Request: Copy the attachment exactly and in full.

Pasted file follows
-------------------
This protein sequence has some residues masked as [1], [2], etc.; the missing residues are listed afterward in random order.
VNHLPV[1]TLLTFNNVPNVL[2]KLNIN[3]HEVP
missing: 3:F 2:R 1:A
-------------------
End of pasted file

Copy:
This protein sequence has some residues masked as [1], [2], etc.; the missing residues are listed afterward in random order.
VNHLPV[1]TLLTFNNVPNVL[2]KLNIN[3]HEVP
missing: 3:F 2:R 1:A